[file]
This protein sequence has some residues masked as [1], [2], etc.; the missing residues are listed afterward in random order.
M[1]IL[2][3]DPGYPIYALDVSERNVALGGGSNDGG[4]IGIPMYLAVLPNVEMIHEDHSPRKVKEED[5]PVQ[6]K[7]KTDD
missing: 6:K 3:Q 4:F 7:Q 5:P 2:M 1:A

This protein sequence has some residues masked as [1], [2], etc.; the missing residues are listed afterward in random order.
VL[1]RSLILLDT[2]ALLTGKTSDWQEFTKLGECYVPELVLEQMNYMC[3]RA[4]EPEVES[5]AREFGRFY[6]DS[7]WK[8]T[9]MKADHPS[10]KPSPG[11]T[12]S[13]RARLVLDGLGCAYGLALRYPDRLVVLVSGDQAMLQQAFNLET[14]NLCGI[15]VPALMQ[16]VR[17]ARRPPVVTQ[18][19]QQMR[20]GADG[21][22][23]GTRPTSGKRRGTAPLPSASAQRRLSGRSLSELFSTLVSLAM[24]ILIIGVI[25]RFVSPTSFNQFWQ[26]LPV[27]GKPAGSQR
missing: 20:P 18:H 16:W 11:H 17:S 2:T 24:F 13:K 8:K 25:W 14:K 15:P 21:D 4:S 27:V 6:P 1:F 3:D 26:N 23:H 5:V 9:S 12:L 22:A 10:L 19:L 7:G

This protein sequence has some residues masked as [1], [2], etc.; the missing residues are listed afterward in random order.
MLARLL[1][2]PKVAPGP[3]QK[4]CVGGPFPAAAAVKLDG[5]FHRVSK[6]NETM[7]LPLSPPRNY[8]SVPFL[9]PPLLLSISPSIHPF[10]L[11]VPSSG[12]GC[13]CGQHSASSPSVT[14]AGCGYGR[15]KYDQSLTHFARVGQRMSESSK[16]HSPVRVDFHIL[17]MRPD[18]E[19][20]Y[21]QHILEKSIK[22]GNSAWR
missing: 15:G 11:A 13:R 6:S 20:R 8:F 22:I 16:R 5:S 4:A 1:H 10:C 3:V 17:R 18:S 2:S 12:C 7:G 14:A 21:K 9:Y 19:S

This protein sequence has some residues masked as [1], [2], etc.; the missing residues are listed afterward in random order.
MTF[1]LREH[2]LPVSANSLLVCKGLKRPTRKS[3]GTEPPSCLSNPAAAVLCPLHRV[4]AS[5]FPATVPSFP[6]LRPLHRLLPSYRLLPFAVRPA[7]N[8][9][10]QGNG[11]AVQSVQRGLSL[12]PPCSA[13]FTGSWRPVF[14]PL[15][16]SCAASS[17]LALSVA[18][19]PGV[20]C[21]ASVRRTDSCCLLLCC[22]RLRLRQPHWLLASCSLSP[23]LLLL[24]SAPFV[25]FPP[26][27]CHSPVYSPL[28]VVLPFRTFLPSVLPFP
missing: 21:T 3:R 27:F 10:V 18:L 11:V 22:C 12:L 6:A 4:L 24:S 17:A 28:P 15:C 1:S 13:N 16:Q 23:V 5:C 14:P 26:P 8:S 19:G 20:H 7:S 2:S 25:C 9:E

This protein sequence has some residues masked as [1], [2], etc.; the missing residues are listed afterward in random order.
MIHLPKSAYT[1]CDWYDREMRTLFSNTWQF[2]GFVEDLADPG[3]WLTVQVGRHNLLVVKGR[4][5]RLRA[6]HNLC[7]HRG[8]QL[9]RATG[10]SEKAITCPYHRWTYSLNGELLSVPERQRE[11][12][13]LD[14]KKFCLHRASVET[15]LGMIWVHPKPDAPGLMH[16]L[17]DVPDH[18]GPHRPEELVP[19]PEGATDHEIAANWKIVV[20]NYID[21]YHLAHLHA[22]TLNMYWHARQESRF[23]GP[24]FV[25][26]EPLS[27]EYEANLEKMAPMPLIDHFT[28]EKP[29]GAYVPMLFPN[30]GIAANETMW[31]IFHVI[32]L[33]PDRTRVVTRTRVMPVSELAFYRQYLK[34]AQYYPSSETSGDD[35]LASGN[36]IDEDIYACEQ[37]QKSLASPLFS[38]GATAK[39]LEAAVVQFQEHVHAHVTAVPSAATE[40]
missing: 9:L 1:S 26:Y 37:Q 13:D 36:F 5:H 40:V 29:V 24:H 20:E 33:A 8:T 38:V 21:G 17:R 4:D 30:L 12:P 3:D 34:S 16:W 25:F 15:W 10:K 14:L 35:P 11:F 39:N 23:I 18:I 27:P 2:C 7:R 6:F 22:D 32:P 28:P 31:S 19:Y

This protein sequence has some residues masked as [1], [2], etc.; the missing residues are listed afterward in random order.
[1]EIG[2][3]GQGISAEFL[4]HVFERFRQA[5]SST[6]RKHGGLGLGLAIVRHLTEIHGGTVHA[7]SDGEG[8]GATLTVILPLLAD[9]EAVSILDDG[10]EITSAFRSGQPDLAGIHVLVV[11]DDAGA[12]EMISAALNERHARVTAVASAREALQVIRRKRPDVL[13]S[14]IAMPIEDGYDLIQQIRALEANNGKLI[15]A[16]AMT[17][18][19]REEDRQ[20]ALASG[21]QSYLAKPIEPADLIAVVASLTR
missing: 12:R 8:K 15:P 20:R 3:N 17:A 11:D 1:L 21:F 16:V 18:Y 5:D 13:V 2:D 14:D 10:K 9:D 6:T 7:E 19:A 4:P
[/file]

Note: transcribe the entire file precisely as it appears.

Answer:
This protein sequence has some residues masked as [1], [2], etc.; the missing residues are listed afterward in random order.
M[1]IL[2][3]DPGYPIYALDVSERNVALGGGSNDGG[4]IGIPMYLAVLPNVEMIHEDHSPRKVKEED[5]PVQ[6]K[7]KTDD
missing: 6:K 3:Q 4:F 7:Q 5:P 2:M 1:A

This protein sequence has some residues masked as [1], [2], etc.; the missing residues are listed afterward in random order.
VL[1]RSLILLDT[2]ALLTGKTSDWQEFTKLGECYVPELVLEQMNYMC[3]RA[4]EPEVES[5]AREFGRFY[6]DS[7]WK[8]T[9]MKADHPS[10]KPSPG[11]T[12]S[13]RARLVLDGLGCAYGLALRYPDRLVVLVSGDQAMLQQAFNLET[14]NLCGI[15]VPALMQ[16]VR[17]ARRPPVVTQ[18][19]QQMR[20]GADG[21][22][23]GTRPTSGKRRGTAPLPSASAQRRLSGRSLSELFSTLVSLAM[24]ILIIGVI[25]RFVSPTSFNQFWQ[26]LPV[27]GKPAGSQR
missing: 20:P 18:H 16:W 11:H 17:S 2:T 24:F 13:K 8:K 25:W 14:K 15:P 21:D 4:S 27:V 6:P 1:F 3:D 26:N 23:H 5:V 9:S 12:L 22:A 10:L 19:L 7:G

This protein sequence has some residues masked as [1], [2], etc.; the missing residues are listed afterward in random order.
MLARLL[1][2]PKVAPGP[3]QK[4]CVGGPFPAAAAVKLDG[5]FHRVSK[6]NETM[7]LPLSPPRNY[8]SVPFL[9]PPLLLSISPSIHPF[10]L[11]VPSSG[12]GC[13]CGQHSASSPSVT[14]AGCGYGR[15]KYDQSLTHFARVGQRMSESSK[16]HSPVRVDFHIL[17]MRPD[18]E[19][20]Y[21]QHILEKSIK[22]GNSAWR
missing: 15:G 11:A 13:R 6:S 20:R 8:F 22:I 16:R 5:S 4:A 1:H 10:C 3:V 17:R 18:S 2:S 12:C 7:G 14:A 21:K 9:Y 19:S

This protein sequence has some residues masked as [1], [2], etc.; the missing residues are listed afterward in random order.
MTF[1]LREH[2]LPVSANSLLVCKGLKRPTRKS[3]GTEPPSCLSNPAAAVLCPLHRV[4]AS[5]FPATVPSFP[6]LRPLHRLLPSYRLLPFAVRPA[7]N[8][9][10]QGNG[11]AVQSVQRGLSL[12]PPCSA[13]FTGSWRPVF[14]PL[15][16]SCAASS[17]LALSVA[18][19]PGV[20]C[21]ASVRRTDSCCLLLCC[22]RLRLRQPHWLLASCSLSP[23]LLLL[24]SAPFV[25]FPP[26][27]CHSPVYSPL[28]VVLPFRTFLPSVLPFP
missing: 21:T 3:R 27:F 10:V 18:L 11:V 22:C 12:L 6:A 4:L 24:S 17:A 28:P 15:C 1:S 13:N 16:Q 23:V 5:C 14:P 26:P 8:S 19:G 20:H 7:S 2:S 25:C 9:E

This protein sequence has some residues masked as [1], [2], etc.; the missing residues are listed afterward in random order.
MIHLPKSAYT[1]CDWYDREMRTLFSNTWQF[2]GFVEDLADPG[3]WLTVQVGRHNLLVVKGR[4][5]RLRA[6]HNLC[7]HRG[8]QL[9]RATG[10]SEKAITCPYHRWTYSLNGELLSVPERQRE[11][12][13]LD[14]KKFCLHRASVET[15]LGMIWVHPKPDAPGLMH[16]L[17]DVPDH[18]GPHRPEELVP[19]PEGATDHEIAANWKIVV[20]NYID[21]YHLAHLHA[22]TLNMYWHARQESRF[23]GP[24]FV[25][26]EPLS[27]EYEANLEKMAPMPLIDHFT[28]EKP[29]GAYVPMLFPN[30]GIAANETMW[31]IFHVI[32]L[33]PDRTRVVTRTRVMPVSELAFYRQYLK[34]AQYYPSSETSGDD[35]LASGN[36]IDEDIYACEQ[37]QKSLASPLFS[38]GATAK[39]LEAAVVQFQEHVHAHVTAVPSAATE[40]
missing: 9:L 1:S 26:Y 37:Q 13:D 36:F 5:H 40:V 29:V 24:H 20:E 33:A 8:T 38:V 21:G 17:R 4:D 30:L 12:P 3:D 34:S 16:W 25:F 15:W 10:K 14:L 35:P 11:F 39:N 23:I 18:I 27:P 2:C 7:R 6:F 22:D 32:P 28:P 31:S 19:Y

This protein sequence has some residues masked as [1], [2], etc.; the missing residues are listed afterward in random order.
[1]EIG[2][3]GQGISAEFL[4]HVFERFRQA[5]SST[6]RKHGGLGLGLAIVRHLTEIHGGTVHA[7]SDGEG[8]GATLTVILPLLAD[9]EAVSILDDG[10]EITSAFRSGQPDLAGIHVLVV[11]DDAGA[12]EMISAALNERHARVTAVASAREALQVIRRKRPDVL[13]S[14]IAMPIEDGYDLIQQIRALEANNGKLI[15]A[16]AMT[17][18][19]REEDRQ[20]ALASG[21]QSYLAKPIEPADLIAVVASLTR
missing: 12:R 8:K 15:P 20:R 3:N 17:A 11:D 1:L 21:F 16:V 18:Y 5:D 13:V 2:D 14:D 10:K 9:D 6:T 7:E 19:A 4:P